Jai Mohan Pandit
A vibrant campus life in higher education institutions (HEIs) encourages active engagement, collaboration, and creativity among students, staff and faculty. Enabling a vibrant campus life goes beyond academics; it shapes individuals into well-rounded, socially conscious, and adaptable societal contributors while enriching their educational experience.
The National Education Policy 2020 has recommended a holistic approach to campus life because it can support the coherent and integrated development of people’s intellectual, physical, social, and emotional capacities. This requires collaboration from all university stakeholders.
Faculty and staff: At the professional level, faculty and staff experience increasing stress due to funding/budget constraints, the pressure to publish papers, limited or lack of professional development opportunities and recognition, and the lack of a collaborative environment.
Administrative issues include heavy workloads, growing administrative tasks, frequent institutional changes, and interacting with a diverse student and faculty base.
HEIs can reduce or eliminate these problems by focusing on different aspects. For example, faculty members can enhance their skills by attending development programs and crash courses on technological advancements, managing student stress and comprehending the needs of a diverse student population. Collaborative work and cross-fertilisation can be promoted by inviting faculty from other reputable institutions.
In order to achieve the goal of campus vitality, it is imperative to involve and encourage the professional, administrative and technical staff by valuing and acknowledging their efforts.
Students: Students from diverse social and economic backgrounds attend HEIs, where opportunities for participation in academic and extracurricular activities provide a sense of belonging.
Academic life often involves family expectations and financial constraints, leading to psychological stress. Students also face the challenge of coping with technological advances and the pressure to perform well academically. Counselling and cultural exposure can assist students in mentally preparing for academic surroundings. Students’ involvement in extracurricular activities can be increased by offering workshops on time management and academic achievement. Financial aid can ease financial concerns.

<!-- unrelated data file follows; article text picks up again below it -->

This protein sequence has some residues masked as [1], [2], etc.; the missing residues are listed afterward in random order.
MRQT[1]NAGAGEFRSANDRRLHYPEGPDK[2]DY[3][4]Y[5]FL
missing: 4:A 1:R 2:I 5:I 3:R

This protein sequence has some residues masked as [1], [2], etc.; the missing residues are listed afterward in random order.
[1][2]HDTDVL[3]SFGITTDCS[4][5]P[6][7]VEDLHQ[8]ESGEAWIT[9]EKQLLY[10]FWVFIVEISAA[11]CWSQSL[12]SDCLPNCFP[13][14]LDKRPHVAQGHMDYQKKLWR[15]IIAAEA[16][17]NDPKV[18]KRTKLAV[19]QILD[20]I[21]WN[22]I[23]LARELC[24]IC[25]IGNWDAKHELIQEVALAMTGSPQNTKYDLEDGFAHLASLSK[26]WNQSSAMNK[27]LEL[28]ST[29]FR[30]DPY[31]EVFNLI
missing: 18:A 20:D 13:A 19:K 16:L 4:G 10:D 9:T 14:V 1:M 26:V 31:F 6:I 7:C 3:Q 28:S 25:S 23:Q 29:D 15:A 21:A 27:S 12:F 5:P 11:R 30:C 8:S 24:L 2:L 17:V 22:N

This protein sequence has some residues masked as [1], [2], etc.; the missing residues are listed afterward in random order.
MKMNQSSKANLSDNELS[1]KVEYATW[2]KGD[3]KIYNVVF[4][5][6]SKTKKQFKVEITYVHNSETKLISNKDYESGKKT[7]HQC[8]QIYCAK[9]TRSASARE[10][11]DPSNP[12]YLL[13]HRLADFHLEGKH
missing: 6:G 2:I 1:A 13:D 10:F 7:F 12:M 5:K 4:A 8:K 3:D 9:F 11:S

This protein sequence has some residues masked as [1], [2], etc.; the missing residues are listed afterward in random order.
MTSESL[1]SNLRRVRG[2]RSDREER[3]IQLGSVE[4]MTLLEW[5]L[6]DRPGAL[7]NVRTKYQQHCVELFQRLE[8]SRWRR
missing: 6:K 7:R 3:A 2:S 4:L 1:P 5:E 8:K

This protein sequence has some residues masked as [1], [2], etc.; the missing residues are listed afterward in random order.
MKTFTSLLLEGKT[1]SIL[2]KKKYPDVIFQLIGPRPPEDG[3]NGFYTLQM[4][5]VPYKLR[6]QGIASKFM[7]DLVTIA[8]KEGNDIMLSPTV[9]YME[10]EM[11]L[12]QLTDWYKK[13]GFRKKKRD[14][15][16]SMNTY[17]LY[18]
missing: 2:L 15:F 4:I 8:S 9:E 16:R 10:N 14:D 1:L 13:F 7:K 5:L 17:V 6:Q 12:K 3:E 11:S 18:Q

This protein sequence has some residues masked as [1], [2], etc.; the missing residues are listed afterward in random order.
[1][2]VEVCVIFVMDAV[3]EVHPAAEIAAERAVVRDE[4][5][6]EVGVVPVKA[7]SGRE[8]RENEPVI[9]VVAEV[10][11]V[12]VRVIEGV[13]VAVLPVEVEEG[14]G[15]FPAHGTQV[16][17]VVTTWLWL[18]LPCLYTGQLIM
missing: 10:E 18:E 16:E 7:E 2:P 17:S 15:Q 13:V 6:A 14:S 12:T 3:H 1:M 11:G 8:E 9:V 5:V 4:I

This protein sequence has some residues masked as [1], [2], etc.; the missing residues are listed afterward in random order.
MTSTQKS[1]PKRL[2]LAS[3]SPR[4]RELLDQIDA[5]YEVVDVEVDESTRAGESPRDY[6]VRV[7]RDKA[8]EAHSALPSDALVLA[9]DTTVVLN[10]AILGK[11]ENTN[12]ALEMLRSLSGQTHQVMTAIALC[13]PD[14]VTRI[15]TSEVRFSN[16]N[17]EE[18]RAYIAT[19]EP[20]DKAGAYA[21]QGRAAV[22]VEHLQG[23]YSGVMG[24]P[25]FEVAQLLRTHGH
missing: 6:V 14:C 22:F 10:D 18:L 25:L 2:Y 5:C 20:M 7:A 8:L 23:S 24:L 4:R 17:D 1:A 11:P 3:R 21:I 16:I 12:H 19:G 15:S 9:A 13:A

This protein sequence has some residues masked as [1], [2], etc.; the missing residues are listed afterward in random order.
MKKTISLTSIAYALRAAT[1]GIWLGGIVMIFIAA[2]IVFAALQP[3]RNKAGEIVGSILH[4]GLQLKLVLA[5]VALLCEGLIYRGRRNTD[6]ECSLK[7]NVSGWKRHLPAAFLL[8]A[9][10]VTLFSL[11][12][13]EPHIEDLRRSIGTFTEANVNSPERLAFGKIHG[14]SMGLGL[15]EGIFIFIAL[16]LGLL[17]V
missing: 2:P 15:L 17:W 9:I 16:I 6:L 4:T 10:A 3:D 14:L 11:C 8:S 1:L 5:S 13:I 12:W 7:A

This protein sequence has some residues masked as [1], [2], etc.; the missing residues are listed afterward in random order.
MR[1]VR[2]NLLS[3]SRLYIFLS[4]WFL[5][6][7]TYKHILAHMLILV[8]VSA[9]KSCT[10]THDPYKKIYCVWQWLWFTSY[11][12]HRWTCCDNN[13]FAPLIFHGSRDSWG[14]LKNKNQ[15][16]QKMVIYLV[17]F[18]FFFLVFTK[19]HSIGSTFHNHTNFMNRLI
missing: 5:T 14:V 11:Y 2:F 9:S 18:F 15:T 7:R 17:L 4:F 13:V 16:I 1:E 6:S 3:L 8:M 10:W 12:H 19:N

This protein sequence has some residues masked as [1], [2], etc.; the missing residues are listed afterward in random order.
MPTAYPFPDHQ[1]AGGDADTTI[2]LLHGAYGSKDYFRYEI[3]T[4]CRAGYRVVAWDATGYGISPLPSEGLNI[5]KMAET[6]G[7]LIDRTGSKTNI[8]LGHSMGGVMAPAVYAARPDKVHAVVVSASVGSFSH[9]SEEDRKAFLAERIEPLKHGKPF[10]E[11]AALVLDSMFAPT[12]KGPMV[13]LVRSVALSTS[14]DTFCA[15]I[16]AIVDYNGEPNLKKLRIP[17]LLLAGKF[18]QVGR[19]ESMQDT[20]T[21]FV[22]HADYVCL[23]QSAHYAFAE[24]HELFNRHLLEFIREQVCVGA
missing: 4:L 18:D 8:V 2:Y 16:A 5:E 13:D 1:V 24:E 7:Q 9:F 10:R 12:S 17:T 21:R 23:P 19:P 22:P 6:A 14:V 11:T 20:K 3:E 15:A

Support staff: HEIs employ many support staff, such as canteen staff, housekeeping staff, gardeners, electricians, and security officers. Support staff are inundated with long hours of mundane, repetitive work or work involving physical labour. Work of this nature offers little scope for career growth.
Inadequate resources and training compound this problem. A stagnant career and low pay suck away the enthusiasm among auxiliary and service staff.
Poor communication and lack of recognition lead to low morale and dissatisfaction on the job. Safety concerns are another contributing factor. Suitable recognition programmes, adequate training to perform mundane tasks efficiently, and resource access can bring confidence among administrative staff.
When working with university support workers, empathy is essential. Establishing a healthy and inclusive work environment is facilitated by acknowledging and comprehending individual viewpoints, problems, and contributions.
In conclusion, living on campus has been exacerbated by a changing global environment, changing lifestyles, fierce rivalry, and rapidly developing technology. National Education Policy 2020 highlights that a comprehensive approach is needed to promote a dynamic and vibrant campus.
Pandit works at IGIDR. Sarma is a former Vice-Chancellor of Rajiv Gandhi University, Itanagar. Views are personal.